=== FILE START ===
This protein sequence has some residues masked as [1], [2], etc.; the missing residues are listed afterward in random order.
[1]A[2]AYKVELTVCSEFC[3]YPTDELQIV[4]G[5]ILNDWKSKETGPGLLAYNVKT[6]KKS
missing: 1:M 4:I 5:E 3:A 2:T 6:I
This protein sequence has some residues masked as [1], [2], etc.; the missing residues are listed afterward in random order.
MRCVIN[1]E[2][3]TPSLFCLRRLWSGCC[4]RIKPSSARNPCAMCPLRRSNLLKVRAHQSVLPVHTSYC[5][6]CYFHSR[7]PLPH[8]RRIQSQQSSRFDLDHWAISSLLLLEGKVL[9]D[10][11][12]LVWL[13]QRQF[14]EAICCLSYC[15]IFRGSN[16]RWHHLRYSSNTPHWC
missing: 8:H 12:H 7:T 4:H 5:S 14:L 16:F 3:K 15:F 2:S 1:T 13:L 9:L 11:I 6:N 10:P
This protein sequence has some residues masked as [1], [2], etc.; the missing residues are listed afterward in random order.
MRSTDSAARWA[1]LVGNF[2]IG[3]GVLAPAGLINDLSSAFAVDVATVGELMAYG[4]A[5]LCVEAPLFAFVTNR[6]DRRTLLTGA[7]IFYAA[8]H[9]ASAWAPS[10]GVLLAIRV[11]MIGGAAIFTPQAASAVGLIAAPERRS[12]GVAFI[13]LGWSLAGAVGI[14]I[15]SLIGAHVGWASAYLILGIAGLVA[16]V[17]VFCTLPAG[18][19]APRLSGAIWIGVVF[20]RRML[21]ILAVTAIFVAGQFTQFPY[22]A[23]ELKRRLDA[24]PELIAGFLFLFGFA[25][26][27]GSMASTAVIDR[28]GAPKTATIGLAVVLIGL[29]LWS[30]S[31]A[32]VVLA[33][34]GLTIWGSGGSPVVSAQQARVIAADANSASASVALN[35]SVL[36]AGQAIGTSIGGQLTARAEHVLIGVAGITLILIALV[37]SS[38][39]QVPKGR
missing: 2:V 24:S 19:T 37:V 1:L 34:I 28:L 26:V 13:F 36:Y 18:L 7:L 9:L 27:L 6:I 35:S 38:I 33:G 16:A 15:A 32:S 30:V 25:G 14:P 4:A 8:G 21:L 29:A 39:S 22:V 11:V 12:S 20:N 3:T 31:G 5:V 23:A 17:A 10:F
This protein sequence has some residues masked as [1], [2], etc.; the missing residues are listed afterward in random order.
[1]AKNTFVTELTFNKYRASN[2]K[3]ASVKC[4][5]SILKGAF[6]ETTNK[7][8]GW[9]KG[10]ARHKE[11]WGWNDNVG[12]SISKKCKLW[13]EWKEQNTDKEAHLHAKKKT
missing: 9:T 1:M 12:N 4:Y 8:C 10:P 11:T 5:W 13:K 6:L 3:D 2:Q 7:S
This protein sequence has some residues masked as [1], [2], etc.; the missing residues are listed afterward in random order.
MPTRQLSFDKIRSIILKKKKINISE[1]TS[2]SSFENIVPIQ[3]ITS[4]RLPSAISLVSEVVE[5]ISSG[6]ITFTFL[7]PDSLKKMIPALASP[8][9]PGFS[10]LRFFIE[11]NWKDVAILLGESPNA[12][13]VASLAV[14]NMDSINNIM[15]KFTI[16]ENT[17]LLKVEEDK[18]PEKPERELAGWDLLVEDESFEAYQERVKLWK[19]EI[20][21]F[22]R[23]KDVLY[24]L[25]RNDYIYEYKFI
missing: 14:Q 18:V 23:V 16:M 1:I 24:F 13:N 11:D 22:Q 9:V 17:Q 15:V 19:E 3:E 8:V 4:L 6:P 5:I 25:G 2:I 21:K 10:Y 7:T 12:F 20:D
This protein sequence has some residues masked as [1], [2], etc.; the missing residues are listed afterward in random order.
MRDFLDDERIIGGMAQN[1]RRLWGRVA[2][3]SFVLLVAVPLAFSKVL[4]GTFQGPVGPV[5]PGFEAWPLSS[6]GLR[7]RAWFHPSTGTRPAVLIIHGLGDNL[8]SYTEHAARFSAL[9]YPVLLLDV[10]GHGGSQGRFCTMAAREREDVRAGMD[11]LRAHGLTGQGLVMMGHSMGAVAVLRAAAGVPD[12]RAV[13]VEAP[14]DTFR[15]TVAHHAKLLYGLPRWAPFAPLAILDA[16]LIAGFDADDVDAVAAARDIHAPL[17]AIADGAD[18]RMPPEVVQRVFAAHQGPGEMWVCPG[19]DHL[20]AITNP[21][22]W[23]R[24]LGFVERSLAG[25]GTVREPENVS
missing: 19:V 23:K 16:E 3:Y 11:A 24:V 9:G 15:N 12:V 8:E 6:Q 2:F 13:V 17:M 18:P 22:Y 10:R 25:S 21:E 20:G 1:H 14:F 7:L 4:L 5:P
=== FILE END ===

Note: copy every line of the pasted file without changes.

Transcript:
This protein sequence has some residues masked as [1], [2], etc.; the missing residues are listed afterward in random order.
[1]A[2]AYKVELTVCSEFC[3]YPTDELQIV[4]G[5]ILNDWKSKETGPGLLAYNVKT[6]KKS
missing: 1:M 4:I 5:E 3:A 2:T 6:I
This protein sequence has some residues masked as [1], [2], etc.; the missing residues are listed afterward in random order.
MRCVIN[1]E[2][3]TPSLFCLRRLWSGCC[4]RIKPSSARNPCAMCPLRRSNLLKVRAHQSVLPVHTSYC[5][6]CYFHSR[7]PLPH[8]RRIQSQQSSRFDLDHWAISSLLLLEGKVL[9]D[10][11][12]LVWL[13]QRQF[14]EAICCLSYC[15]IFRGSN[16]RWHHLRYSSNTPHWC
missing: 8:H 12:H 7:T 4:H 5:S 14:L 16:F 3:K 15:F 2:S 1:T 13:L 9:L 11:I 6:N 10:P
This protein sequence has some residues masked as [1], [2], etc.; the missing residues are listed afterward in random order.
MRSTDSAARWA[1]LVGNF[2]IG[3]GVLAPAGLINDLSSAFAVDVATVGELMAYG[4]A[5]LCVEAPLFAFVTNR[6]DRRTLLTGA[7]IFYAA[8]H[9]ASAWAPS[10]GVLLAIRV[11]MIGGAAIFTPQAASAVGLIAAPERRS[12]GVAFI[13]LGWSLAGAVGI[14]I[15]SLIGAHVGWASAYLILGIAGLVA[16]V[17]VFCTLPAG[18][19]APRLSGAIWIGVVF[20]RRML[21]ILAVTAIFVAGQFTQFPY[22]A[23]ELKRRLDA[24]PELIAGFLFLFGFA[25][26][27]GSMASTAVIDR[28]GAPKTATIGLAVVLIGL[29]LWS[30]S[31]A[32]VVLA[33][34]GLTIWGSGGSPVVSAQQARVIAADANSASASVALN[35]SVL[36]AGQAIGTSIGGQLTARAEHVLIGVAGITLILIALV[37]SS[38][39]QVPKGR
missing: 2:V 24:S 19:T 37:V 1:L 34:I 28:L 26:V 13:F 36:Y 18:L 7:L 9:L 27:L 6:I 35:S 38:I 33:G 16:A 15:A 32:S 30:V 25:G 14:P 4:A 8:G 21:L 29:A 39:S 22:V 11:V 12:S 20:N 3:T 31:G 5:V 23:A 17:A 10:F
This protein sequence has some residues masked as [1], [2], etc.; the missing residues are listed afterward in random order.
[1]AKNTFVTELTFNKYRASN[2]K[3]ASVKC[4][5]SILKGAF[6]ETTNK[7][8]GW[9]KG[10]ARHKE[11]WGWNDNVG[12]SISKKCKLW[13]EWKEQNTDKEAHLHAKKKT
missing: 9:T 1:M 12:N 4:Y 8:C 10:P 11:T 5:W 13:K 6:L 3:D 2:Q 7:S
This protein sequence has some residues masked as [1], [2], etc.; the missing residues are listed afterward in random order.
MPTRQLSFDKIRSIILKKKKINISE[1]TS[2]SSFENIVPIQ[3]ITS[4]RLPSAISLVSEVVE[5]ISSG[6]ITFTFL[7]PDSLKKMIPALASP[8][9]PGFS[10]LRFFIE[11]NWKDVAILLGESPNA[12][13]VASLAV[14]NMDSINNIM[15]KFTI[16]ENT[17]LLKVEEDK[18]PEKPERELAGWDLLVEDESFEAYQERVKLWK[19]EI[20][21]F[22]R[23]KDVLY[24]L[25]RNDYIYEYKFI
missing: 14:Q 18:V 23:V 16:M 1:I 24:F 13:N 11:D 22:Q 9:V 17:Q 15:V 19:E 3:E 8:V 4:L 6:P 5:I 25:G 2:I 21:K 10:Y 7:T 12:F 20:D
This protein sequence has some residues masked as [1], [2], etc.; the missing residues are listed afterward in random order.
MRDFLDDERIIGGMAQN[1]RRLWGRVA[2][3]SFVLLVAVPLAFSKVL[4]GTFQGPVGPV[5]PGFEAWPLSS[6]GLR[7]RAWFHPSTGTRPAVLIIHGLGDNL[8]SYTEHAARFSAL[9]YPVLLLDV[10]GHGGSQGRFCTMAAREREDVRAGMD[11]LRAHGLTGQGLVMMGHSMGAVAVLRAAAGVPD[12]RAV[13]VEAP[14]DTFR[15]TVAHHAKLLYGLPRWAPFAPLAILDA[16]LIAGFDADDVDAVAAARDIHAPL[17]AIADGAD[18]RMPPEVVQRVFAAHQGPGEMWVCPG[19]DHL[20]AITNP[21][22]W[23]R[24]LGFVERSLAG[25]GTVREPENVS
missing: 19:V 23:K 16:E 3:Y 11:A 24:V 9:G 15:N 12:V 8:E 6:Q 2:F 13:V 17:M 18:P 22:Y 10:R 25:S 21:E 20:G 1:H 14:F 7:L 4:L 5:P